by Erin Mitchell
Earlier this year, Jon Jordan told me a brilliant story. I might get some of the details wrong, but it basically went like this:
Years ago, Ian Rankin was introducing Jon and Ruth to a group of people. [Editor’s Note: In case you live under a rock, Ian is the author of the Inspector Rebus series (among other things, including books and music, and Jon and Ruth are the force behind Crimespree Magazine, among many other things.] In his own inimitable style, the eloquent Scotsman explained that just as when someone sneezes on a plane and makes all the passengers sick, when Jon and Ruth advocate for a book or author, they infect those near and far. They are the sneeze on the plane when it comes to books.
As I seem to do every year at this time, I’ve been thinking a lot about books as gifts (I actually don’t give many of them except to myself, but that’s a topic for another post) and also the books I’ve loved most this year, from authors both long-beloved and new to me. Which has led me to pondering influence, and the value of cultivating those who will advocate for your books.
As traditional measurement goes—that is, circulation—Crimespree Magazine isn’t huge. Marketing types who aren’t involved in the crime fiction community could, therefore, underestimate its importance and the immense value Jon and Ruth bring to the visibility of a book or author brand. But if one looks at this community, it becomes quickly apparent that Jon and Ruth are among the architects of the world in which today’s crime fiction readers (and book buyers) live. They take immense joy in sharing their love of books and authors, and they are trusted by everyone in the ecosystem—readers, yes, and also publishers, publicists, librarians, and booksellers.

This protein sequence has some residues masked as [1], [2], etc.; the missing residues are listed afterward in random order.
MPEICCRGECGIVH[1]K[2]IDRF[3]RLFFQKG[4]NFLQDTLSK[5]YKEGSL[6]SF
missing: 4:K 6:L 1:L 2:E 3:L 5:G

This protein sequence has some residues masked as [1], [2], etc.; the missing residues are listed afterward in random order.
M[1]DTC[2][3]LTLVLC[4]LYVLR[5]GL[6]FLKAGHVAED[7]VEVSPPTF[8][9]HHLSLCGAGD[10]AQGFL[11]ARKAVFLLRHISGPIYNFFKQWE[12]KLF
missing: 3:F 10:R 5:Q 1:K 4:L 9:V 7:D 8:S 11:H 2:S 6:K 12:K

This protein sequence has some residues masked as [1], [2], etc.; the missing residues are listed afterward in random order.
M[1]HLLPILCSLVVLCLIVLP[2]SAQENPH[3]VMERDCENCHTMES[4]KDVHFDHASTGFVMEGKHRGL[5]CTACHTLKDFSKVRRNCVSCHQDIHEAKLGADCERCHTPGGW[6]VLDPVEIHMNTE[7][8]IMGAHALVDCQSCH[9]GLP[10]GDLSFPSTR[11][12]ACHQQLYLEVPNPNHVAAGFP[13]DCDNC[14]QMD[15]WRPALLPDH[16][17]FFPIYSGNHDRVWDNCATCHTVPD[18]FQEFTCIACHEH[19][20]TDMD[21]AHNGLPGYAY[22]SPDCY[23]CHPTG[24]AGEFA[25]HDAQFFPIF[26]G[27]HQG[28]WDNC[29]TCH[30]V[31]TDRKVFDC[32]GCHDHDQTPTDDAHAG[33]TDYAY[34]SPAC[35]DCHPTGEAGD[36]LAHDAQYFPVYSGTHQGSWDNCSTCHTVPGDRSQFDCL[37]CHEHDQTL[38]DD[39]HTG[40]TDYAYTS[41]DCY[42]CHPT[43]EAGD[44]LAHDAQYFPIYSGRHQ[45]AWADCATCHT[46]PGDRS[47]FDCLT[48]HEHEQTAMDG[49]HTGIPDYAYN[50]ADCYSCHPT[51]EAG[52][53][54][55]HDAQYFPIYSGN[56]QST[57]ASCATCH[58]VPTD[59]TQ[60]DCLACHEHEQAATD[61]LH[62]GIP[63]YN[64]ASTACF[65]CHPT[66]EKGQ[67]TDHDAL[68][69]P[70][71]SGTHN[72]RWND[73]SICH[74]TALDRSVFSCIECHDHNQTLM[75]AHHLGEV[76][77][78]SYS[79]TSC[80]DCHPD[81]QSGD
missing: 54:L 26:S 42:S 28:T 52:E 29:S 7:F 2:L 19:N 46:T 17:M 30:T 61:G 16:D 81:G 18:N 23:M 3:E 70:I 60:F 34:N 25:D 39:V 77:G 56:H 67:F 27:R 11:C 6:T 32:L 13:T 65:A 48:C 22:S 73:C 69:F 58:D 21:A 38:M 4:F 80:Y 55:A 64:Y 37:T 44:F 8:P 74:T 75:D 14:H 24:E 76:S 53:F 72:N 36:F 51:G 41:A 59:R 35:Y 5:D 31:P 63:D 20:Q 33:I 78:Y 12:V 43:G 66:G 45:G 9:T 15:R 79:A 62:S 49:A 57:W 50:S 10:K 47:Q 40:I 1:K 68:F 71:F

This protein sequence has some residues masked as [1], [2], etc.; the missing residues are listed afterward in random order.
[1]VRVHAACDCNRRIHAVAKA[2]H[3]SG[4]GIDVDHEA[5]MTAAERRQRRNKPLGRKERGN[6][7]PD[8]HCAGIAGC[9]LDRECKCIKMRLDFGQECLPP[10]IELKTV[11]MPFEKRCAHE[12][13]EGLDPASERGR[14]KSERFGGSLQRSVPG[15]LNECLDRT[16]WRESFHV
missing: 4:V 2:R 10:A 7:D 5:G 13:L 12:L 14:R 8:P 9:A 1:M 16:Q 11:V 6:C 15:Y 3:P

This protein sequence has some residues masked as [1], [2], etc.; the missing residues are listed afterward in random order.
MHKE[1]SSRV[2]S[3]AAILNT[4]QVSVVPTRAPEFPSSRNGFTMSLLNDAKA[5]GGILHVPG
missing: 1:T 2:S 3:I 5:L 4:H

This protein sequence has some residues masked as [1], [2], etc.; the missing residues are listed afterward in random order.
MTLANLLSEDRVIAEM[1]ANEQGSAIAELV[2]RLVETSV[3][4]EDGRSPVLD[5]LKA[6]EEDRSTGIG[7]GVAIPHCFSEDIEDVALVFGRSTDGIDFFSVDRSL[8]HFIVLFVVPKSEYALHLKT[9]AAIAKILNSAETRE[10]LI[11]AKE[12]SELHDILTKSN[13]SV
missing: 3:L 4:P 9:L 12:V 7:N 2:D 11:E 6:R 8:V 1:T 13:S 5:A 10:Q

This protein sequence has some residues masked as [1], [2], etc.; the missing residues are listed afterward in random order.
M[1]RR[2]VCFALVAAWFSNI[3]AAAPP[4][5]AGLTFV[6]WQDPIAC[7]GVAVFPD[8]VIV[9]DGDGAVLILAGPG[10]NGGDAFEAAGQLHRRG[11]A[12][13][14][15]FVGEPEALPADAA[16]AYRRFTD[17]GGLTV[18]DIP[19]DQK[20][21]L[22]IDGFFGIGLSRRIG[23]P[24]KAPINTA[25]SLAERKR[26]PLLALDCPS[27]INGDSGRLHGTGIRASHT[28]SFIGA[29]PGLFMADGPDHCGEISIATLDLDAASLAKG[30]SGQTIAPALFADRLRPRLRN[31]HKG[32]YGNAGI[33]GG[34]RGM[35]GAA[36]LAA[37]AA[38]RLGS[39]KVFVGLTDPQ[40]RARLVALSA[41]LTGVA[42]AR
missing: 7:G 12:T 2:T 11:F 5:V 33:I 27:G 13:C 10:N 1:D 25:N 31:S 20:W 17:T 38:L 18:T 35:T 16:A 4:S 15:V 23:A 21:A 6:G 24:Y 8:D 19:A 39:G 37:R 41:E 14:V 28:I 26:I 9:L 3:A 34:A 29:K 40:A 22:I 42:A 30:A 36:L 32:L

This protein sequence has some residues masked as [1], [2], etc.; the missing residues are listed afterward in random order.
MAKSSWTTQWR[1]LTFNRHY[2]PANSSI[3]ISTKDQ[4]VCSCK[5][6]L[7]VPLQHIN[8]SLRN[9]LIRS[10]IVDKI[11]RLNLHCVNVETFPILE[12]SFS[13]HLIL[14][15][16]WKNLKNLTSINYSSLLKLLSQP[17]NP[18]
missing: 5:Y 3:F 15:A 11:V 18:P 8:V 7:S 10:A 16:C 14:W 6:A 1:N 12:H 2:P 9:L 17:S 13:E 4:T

My point here, though, is not to incite a deluge of emails to Jon and Ruth imploring them to read your book. I’m using them as a prime example of the vast influence people who Be the Sneeze can—and do—have, and hoping that you will embrace your influencers, regardless of their “traditional metrics” reach.
For example, when a blogger takes the time to read and review your book, that person should immediately climb to the top of your Marketing Priority List. You should say “thank you,” of course, and you should also get to know that person who has already invested the time to tell her or his audience about you and your book.
On Twitter, don’t be deceived by a seemingly low follower count. Remember follower count does not reach make; the latter number is generally much higher.
In the Real World, when you see someone buying your book—or even just looking at it in a store—don’t be too shy as to introduce yourself and thank them.
And because I believe in Karma, be sure to Be the Sneeze yourself. When you read a book you like, tell people about it. It will come back to you many-fold.